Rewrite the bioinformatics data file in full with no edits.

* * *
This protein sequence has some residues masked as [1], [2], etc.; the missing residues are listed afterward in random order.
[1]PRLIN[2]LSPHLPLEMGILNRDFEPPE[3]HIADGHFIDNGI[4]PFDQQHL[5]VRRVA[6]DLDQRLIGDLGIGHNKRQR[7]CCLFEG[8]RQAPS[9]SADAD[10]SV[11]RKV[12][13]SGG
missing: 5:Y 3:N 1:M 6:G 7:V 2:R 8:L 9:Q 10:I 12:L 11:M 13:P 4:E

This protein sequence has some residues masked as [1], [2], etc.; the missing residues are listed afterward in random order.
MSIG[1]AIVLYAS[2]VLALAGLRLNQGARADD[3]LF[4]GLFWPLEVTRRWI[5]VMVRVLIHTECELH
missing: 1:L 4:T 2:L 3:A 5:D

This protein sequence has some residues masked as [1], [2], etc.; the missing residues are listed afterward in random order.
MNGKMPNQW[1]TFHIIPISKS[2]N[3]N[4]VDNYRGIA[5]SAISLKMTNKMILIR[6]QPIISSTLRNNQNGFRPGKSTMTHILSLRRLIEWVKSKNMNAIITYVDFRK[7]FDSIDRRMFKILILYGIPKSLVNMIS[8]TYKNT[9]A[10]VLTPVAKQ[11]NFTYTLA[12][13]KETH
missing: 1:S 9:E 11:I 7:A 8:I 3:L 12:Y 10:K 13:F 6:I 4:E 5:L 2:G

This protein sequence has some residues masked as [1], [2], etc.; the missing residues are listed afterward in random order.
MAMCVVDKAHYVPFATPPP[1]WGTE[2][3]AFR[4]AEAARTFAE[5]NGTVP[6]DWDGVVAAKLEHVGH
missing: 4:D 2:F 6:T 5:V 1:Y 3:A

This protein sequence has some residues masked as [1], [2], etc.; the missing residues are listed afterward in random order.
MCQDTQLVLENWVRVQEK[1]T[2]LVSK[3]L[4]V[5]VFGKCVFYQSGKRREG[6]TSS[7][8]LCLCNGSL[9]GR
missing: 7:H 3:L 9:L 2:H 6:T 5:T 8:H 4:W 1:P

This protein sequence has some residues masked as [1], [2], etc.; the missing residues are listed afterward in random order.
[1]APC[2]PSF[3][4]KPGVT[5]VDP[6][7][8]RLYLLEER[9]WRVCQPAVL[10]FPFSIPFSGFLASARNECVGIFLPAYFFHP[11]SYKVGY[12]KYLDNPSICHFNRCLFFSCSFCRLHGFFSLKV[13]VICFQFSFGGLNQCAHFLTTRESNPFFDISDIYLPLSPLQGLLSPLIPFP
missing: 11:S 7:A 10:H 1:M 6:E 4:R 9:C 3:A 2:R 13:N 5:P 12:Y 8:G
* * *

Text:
This protein sequence has some residues masked as [1], [2], etc.; the missing residues are listed afterward in random order.
[1]PRLIN[2]LSPHLPLEMGILNRDFEPPE[3]HIADGHFIDNGI[4]PFDQQHL[5]VRRVA[6]DLDQRLIGDLGIGHNKRQR[7]CCLFEG[8]RQAPS[9]SADAD[10]SV[11]RKV[12][13]SGG
missing: 5:Y 3:N 1:M 6:G 7:V 2:R 8:L 9:Q 10:I 12:L 11:M 13:P 4:E

This protein sequence has some residues masked as [1], [2], etc.; the missing residues are listed afterward in random order.
MSIG[1]AIVLYAS[2]VLALAGLRLNQGARADD[3]LF[4]GLFWPLEVTRRWI[5]VMVRVLIHTECELH
missing: 1:L 4:T 2:L 3:A 5:D

This protein sequence has some residues masked as [1], [2], etc.; the missing residues are listed afterward in random order.
MNGKMPNQW[1]TFHIIPISKS[2]N[3]N[4]VDNYRGIA[5]SAISLKMTNKMILIR[6]QPIISSTLRNNQNGFRPGKSTMTHILSLRRLIEWVKSKNMNAIITYVDFRK[7]FDSIDRRMFKILILYGIPKSLVNMIS[8]TYKNT[9]A[10]VLTPVAKQ[11]NFTYTLA[12][13]KETH
missing: 1:S 9:E 11:I 7:A 8:I 3:L 12:Y 10:K 13:F 6:I 4:E 5:L 2:G

This protein sequence has some residues masked as [1], [2], etc.; the missing residues are listed afterward in random order.
MAMCVVDKAHYVPFATPPP[1]WGTE[2][3]AFR[4]AEAARTFAE[5]NGTVP[6]DWDGVVAAKLEHVGH
missing: 4:D 2:F 6:T 5:V 1:Y 3:A

This protein sequence has some residues masked as [1], [2], etc.; the missing residues are listed afterward in random order.
MCQDTQLVLENWVRVQEK[1]T[2]LVSK[3]L[4]V[5]VFGKCVFYQSGKRREG[6]TSS[7][8]LCLCNGSL[9]GR
missing: 7:H 3:L 9:L 2:H 6:T 5:T 8:H 4:W 1:P

This protein sequence has some residues masked as [1], [2], etc.; the missing residues are listed afterward in random order.
[1]APC[2]PSF[3][4]KPGVT[5]VDP[6][7][8]RLYLLEER[9]WRVCQPAVL[10]FPFSIPFSGFLASARNECVGIFLPAYFFHP[11]SYKVGY[12]KYLDNPSICHFNRCLFFSCSFCRLHGFFSLKV[13]VICFQFSFGGLNQCAHFLTTRESNPFFDISDIYLPLSPLQGLLSPLIPFP
missing: 11:S 7:A 10:H 1:M 6:E 4:R 9:C 3:A 2:R 13:N 5:P 12:Y 8:G